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What was the standard Japanese rifle of World War II and how did it compare to its Allied counterparts?

Joseph Forbes,
Pittsburgh, PA

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The principal long arm of Japanese infantry was the Arisaka Type 99 7.7mm rifle. This, like the American Springfield M1903, was based on the action of the German Mauser K98k rifle. The Japanese-modified cock-on-closing action, however, was an improvement over the Mauser’s cock-on-opening design. Produced by seven Japanese arsenals, as well as one in Mukden, China, and one in Jinsen, Korea, the weapon came in long, short, foldable paratroop and sniper versions. It was the first rifle with a chrome-lined bore to aid in cleaning and had an antiaircraft sighting device.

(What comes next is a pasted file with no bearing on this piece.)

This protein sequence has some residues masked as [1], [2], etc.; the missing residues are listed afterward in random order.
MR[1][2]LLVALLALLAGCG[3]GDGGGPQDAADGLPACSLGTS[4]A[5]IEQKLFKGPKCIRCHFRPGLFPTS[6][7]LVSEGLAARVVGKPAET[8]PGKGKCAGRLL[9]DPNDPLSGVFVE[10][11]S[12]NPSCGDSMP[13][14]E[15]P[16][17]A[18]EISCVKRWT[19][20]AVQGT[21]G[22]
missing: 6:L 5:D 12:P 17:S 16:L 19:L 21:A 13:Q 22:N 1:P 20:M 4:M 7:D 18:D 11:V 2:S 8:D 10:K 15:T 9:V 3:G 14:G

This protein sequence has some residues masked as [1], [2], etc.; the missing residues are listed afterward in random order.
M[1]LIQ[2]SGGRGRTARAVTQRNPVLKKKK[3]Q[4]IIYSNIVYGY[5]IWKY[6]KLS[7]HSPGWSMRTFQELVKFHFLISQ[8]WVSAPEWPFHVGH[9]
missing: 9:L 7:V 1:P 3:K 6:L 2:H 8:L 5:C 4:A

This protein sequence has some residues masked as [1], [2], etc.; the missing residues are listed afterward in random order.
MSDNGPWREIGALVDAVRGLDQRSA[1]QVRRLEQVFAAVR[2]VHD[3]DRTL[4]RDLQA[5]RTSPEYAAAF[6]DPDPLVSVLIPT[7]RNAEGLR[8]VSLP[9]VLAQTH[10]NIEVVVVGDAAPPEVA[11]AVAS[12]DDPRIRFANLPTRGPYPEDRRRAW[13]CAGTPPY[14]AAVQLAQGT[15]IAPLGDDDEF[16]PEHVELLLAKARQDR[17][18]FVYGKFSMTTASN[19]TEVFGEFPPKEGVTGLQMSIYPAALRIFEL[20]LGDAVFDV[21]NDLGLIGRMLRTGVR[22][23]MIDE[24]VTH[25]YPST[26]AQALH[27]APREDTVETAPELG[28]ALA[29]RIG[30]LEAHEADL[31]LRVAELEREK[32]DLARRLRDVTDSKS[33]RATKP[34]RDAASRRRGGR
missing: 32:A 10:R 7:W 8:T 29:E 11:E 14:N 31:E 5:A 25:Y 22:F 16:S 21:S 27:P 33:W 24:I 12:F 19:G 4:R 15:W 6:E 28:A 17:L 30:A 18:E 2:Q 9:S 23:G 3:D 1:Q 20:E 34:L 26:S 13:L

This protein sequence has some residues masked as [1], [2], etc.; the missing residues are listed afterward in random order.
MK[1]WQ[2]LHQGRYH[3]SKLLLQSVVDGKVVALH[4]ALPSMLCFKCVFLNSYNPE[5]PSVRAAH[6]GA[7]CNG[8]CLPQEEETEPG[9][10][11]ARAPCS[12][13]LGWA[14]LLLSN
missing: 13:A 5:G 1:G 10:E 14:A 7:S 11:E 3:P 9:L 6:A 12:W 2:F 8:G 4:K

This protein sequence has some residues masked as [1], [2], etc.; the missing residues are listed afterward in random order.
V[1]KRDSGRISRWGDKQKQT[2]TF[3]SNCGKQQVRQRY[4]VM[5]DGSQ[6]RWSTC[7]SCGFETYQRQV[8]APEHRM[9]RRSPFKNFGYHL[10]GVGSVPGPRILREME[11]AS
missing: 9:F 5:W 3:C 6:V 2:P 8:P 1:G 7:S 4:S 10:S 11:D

With its strong receiver assembly, the early Arisaka Type 99s were among the best bolt-action rifles of the war, but were outclassed by semiautomatic rifles such as the M1 Garand. Also, in the war’s later stages the chrome lining and the anti-aircraft sight were abandoned and the general quality of the rifles rapidly fell off—as did the quality of the German Mausers, built by slave labor under deteriorating conditions.



Jon Guttman
Research Director
World History Group
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